Damien Hirst, ‘Minnie (Pink Glitter) - Large’, 2016, Lougher Contemporary

In this work, Damien Hirst playfully incorporates the visual language of his spot paintings, which he has been producing since the mid-1980s, to create his interpretation of the ubiquitous Mickey Mouse. Rendered simply with a dozen circles, here Mickey is reminiscent of a geometric abstraction painting, while the glitter that coats the print's surface gives the work a texture suggestive of pointilism.

With works like this, Hirst seamlessly blends high and low culture, adding in his characteristically irreverent humor. This is from the edition of 50, signed and numbered by the artist. It is available individually or otherwise in a set with the Minnie and a rare set with matching number.

Please contact the gallery with any questions.

Signature: Signed and numbered in pencil, verso

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About Damien Hirst

Damien Hirst first came to public attention in London in 1988 when he conceived and curated "Freeze," an exhibition in a disused warehouse that showed his work and that of his friends and fellow students at Goldsmiths College. In the nearly quarter of a century since that pivotal show (which would come to define the Young British Artists), Hirst has become one of the most influential artists of his generation. His groundbreaking works include The Physical Impossibility of Death in the Mind of Someone Living (1991), a shark in formaldehyde; Mother and Child Divided (1993) a four-part sculpture of a bisected cow and calf; and For the Love of God (2007), a human skull studded with 8,601 diamonds. In addition to his installations and sculptures, Hirst’s Spot paintings and Butterfly paintings have become universally recognized.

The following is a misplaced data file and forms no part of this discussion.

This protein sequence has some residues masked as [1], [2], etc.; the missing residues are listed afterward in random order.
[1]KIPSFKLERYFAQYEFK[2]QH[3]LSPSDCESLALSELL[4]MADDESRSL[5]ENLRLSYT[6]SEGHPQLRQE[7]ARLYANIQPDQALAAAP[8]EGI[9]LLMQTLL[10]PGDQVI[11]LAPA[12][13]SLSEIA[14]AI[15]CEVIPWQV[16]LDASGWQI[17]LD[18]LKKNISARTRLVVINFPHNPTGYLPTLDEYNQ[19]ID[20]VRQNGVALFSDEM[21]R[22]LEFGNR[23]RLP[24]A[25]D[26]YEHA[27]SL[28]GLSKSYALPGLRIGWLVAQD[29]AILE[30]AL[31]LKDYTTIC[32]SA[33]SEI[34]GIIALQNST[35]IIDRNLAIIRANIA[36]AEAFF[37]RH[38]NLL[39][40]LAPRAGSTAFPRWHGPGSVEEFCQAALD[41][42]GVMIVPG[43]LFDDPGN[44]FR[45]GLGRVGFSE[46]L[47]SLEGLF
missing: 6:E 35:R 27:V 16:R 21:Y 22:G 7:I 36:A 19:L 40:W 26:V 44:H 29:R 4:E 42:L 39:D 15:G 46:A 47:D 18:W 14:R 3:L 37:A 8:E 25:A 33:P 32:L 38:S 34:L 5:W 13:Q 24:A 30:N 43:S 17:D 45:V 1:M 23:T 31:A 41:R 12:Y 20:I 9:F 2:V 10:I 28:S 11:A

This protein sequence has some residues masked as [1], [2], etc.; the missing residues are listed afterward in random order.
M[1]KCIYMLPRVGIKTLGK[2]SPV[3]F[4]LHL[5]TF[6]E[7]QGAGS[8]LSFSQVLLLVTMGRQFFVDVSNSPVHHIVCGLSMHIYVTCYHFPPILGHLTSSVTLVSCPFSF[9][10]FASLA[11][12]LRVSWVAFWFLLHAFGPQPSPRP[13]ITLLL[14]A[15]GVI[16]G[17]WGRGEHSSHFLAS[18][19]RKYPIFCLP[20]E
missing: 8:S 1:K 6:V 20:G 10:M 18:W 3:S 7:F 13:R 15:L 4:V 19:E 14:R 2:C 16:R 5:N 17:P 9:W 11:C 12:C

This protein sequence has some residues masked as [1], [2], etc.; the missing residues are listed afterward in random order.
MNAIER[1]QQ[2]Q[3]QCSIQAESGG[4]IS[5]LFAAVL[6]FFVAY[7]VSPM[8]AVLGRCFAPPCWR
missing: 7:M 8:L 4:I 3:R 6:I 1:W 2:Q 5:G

British, b. 1965, Bristol, United Kingdom, based in London, United Kingdom